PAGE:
Commissioners: No decision yet about next step in courthouse security breach
The York County Commissioners could decide on Friday their next step in response to an incident in which Sheriff Richard Keuerleber gave special treatment to a wealthy defendant who donates to the sheriff's department.
News broke last week that Keuerleber allowed United Fiber & Data CEO Bill Hynes — a sponsor of the department's K-9 program — to park in the secure basement lot at the York County Judicial Center to attend his hearing for a protection from abuse order, filed by Hynes' ex-girlfriend.
"Frankly, I don’t know how we’re going to proceed," said York County Commissioner Chris Reilly. "I guess the three of us need to decide that whenever we’re together again."
Commissioner Susan Byrnes has been out of town since last week and will return to the office on Friday, Reilly said.
But before Byrnes left, the commissioners released a joint statement calling the sheriff's decision to allow Hynes to park in the secure lot a “dereliction of duty" and said the board would be reviewing the county's security policies and procedures.
The commissioners might try to gather more information and then decide how to proceed, said Commissioner Doug Hoke.
"We’re not going to make any decisions or deliberate behind closed doors," Hoke said.
In addition to being the defendant in a hearing regarding a protection from abuse order, Hynes alsois a felon. He pleaded guilty to third-degree felony theft by deception in Northampton County in December 2010.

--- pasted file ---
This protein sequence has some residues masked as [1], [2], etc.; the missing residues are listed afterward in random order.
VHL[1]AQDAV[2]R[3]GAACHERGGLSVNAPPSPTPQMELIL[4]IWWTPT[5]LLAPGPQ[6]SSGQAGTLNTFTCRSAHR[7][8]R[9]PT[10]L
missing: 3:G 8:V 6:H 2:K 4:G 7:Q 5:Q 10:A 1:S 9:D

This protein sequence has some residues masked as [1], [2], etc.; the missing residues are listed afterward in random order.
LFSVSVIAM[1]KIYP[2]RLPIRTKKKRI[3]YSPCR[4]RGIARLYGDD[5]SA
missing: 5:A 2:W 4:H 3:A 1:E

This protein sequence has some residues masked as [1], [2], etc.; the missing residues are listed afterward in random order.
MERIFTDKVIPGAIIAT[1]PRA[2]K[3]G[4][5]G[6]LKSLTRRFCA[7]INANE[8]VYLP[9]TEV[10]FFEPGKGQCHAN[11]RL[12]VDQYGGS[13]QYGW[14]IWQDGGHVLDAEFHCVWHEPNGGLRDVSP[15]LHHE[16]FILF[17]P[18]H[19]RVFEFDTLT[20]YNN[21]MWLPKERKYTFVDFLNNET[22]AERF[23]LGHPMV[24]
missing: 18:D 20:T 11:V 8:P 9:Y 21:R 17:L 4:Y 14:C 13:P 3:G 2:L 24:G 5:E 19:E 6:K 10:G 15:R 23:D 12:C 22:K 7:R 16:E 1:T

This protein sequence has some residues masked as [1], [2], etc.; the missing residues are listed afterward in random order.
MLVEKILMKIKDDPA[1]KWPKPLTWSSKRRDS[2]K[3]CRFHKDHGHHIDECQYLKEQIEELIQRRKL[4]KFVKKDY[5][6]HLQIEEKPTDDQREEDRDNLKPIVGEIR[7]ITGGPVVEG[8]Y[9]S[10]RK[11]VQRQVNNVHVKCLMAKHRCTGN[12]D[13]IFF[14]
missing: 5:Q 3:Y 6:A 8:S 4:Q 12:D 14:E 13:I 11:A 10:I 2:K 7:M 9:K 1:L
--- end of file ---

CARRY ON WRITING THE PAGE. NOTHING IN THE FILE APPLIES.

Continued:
When Hynes was allowed to park in the secure lot on July 15, the sheriff did not require him to walk through a metal detector or undergo the usual security screening required for members of the public entering the York County Judicial Center.
Keuerleber has denied doing anything wrong, saying it's within his authority as sheriff to make exceptions to certain screening protocols at the judicial center.
A York County judge issued an interim emergency order Monday in response to the Hynes incident, requiring that the sheriff’s office properly screen any member of the public who enters his courtroom.
In his statement, Common Pleas Judge Craig T. Trebilcock said individuals who are not properly screened for weapons or other illicit objects before being admitted to court proceedings are a threat to public safety and to equal justice under the law.
“The need for one standard of security to apply to all lay persons appearing before the court of common pleas is at the heart of the court’s mission to deliver justice in an impartial, unbiased manner,” Trebilcock stated. “When favorable personal treatment is afforded to a party to a court action that is not afforded to the opposing party, it erodes trust in the impartiality of the justice system.”
Political fallout: Keuerleber won the Republican primary in May by a margin of 5% over challenger Shane Becker, a former deputy in the York County Sheriff’s Office. But Becker received enough write-in votes to appear on the ballot as a Democrat in November.
Becker has said one of the main reasons he decided to run was alleged lackluster security at the courthouse.